WACO Classic and L-3 Communications
WACO Classic General Manager
Patrick Horgan and Phil Boyer
For AOPA President Phil Boyer, one of the privileges of his frequent trips around the country (besides talking to AOPA members) is the chance to see some of the exciting things going on in the aviation industry.
On this trip, he dropped in on two vibrant companies, that while at opposite ends of the scale in size, both showed a strong dedication to general aviation's roots and the future.
There couldn't be much greater contrast between WACO Classic Aircraft Corporation in Battle Creek, Michigan, and the avionics division of electronics giant L-3 Communications in Grand Rapids.
"In Battle Creek, I saw a company that has returned to the basics of GA, but with a very modern twist," said Boyer. The 45 employees of WACO Classic lovingly build a brand-new, truly classic aircraft. And while the aircraft is based on the 1935 Waco YMF-5 biplane, this is also an advanced-technology aircraft. Most go out the door with sophisticated avionics, including moving-map GPS, traffic alert systems, and even autopilots.
Another modern technology, now available as an option, is a fuel injection system for the Jacobs R755 radial engine. Easier starts, lower fuel consumption, increased power, and practical elimination of carburetor ice are some of the advantages. They certainly didn't have that in 1935. (For more, see " A Super Waco.")
It was almost a Buck Rogers leap to go from an aircraft of the barnstorming era to the world of computer chips and display technologies.
In Grand Rapids, Boyer got a peak at what's in store for GA from L-3.
L-3 Communications is an international giant, with expertise in everything from surveillance to electronics. The company has been in the high-end avionics market for years, with products geared to the airlines and the military.
It increased its presence in the GA market when it acquired the Goodrich Skywatch® and Stormscope® products. More avionics products for GA are in development. The company also makes multifunction displays for GA, standby attitude indicators, and directional gyros.
"I was sworn to secrecy," said Boyer, "but this is truly a company that understands today and tomorrow's GA cockpit needs, and there is no question we're going to see some exciting new products from L-3. At the very least, new entrants increase competition and that can only benefit the pilot consumer."
General aviation pilots in the Midwest this week said that while additional punishment for violating Washington, D.C.'s flight restricted zone (FRZ) is probably necessary, the sanctions proposed in some congressional legislation are way too tough. These pilots also expressed extreme disappointment over the pending roadblocks to flight service station modernization.
AOPA President Phil Boyer held three Pilot Town Meetings this week, exchanging views with GA fliers in Detroit and Grand Rapids, Michigan, and Indianapolis.
And pilots saw a special message from Rep. Vernon Ehlers (R-Mich. 3rd District), who had some very pointed words on Congress and GA security. "The biggest security issue facing Congress is not aviation," he said. "I know that's heresy around here, but I'm much more worried about port security and central city security." (Rep. Ehler taped the message prior to the London bomb attacks. You can see the complete video.)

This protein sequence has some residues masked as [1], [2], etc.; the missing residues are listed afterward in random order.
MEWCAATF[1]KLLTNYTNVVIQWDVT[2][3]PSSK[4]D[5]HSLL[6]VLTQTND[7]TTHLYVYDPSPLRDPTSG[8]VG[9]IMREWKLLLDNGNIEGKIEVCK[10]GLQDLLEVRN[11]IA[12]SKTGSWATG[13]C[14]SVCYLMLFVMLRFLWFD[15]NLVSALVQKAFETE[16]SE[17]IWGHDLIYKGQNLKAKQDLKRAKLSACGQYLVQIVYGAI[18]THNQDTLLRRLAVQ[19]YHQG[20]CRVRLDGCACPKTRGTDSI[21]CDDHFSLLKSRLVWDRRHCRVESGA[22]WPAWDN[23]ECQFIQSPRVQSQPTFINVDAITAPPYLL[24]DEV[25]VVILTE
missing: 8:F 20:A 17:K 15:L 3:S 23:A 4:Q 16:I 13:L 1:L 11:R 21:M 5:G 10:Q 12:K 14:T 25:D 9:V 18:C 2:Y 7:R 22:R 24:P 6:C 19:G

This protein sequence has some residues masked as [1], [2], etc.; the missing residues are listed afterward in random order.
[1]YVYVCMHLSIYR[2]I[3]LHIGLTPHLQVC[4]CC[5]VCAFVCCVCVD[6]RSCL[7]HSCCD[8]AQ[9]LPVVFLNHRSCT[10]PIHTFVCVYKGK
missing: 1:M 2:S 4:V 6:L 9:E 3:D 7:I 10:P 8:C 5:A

Boyer presented recent survey data showing that 65 percent of AOPA members believe that recent ADIZ violations have threatened their freedom to fly. Not surprisingly, 96 percent of pilots in Washington, D.C., and the adjoining states of Maryland and Virginia think the actions of a very few have seriously threatened the rights of many.
And one-half of members nationwide think that AOPA should support strict penalties, including criminal charges and substantial fines, for pilots who recklessly fly too close to the Capitol and the White House.
But the Midwestern pilots told Boyer that they think the current legislative proposals go too far. Some of those laws would impose $100,000 fines, confiscate the aircraft, and suspend a pilot's certificate for five years.
Many pilots have pointed out that because many aircraft are leaseback rentals or club-owned, confiscation would penalize people who had nothing to do with the incursion or the pilot flying the airplane.
A fine of $5,000 to $10,000 and loss of certificate for one to two years was a better fit for the crime, in the opinion of many pilots attending the Midwest Pilot Town Meetings.
These pilots also expressed disappointment that FSS modernization could be delayed because of legislation that would block the outsourcing contract with Lockheed-Martin, or because of the appeal filed by one of the losing bidders, FAA employees teamed with Harris Corp.
"Pilots understand the need for a twenty-first-century FSS system and the need to significantly reduce the costs of providing that service," said Boyer. "They understand that ultimately a few hundred people might lose jobs but have a hard time trading that off for the needs of more than 600,000 pilots."
Boyer also struck down a rumor that apparently is being spread by a few disgruntled FSS employees. "I don't personally have any stock in Lockheed-Martin. The only reason AOPA supports this contract is because after more than five years of study, including our own detailed investigations into the FSS system, we are convinced that this is the right thing at the right time for the benefit of GA pilots." (In fact, AOPA's ethics code prohibits any association employee from having an interest in a company with activities in the general aviation sector.)
July 15, 2005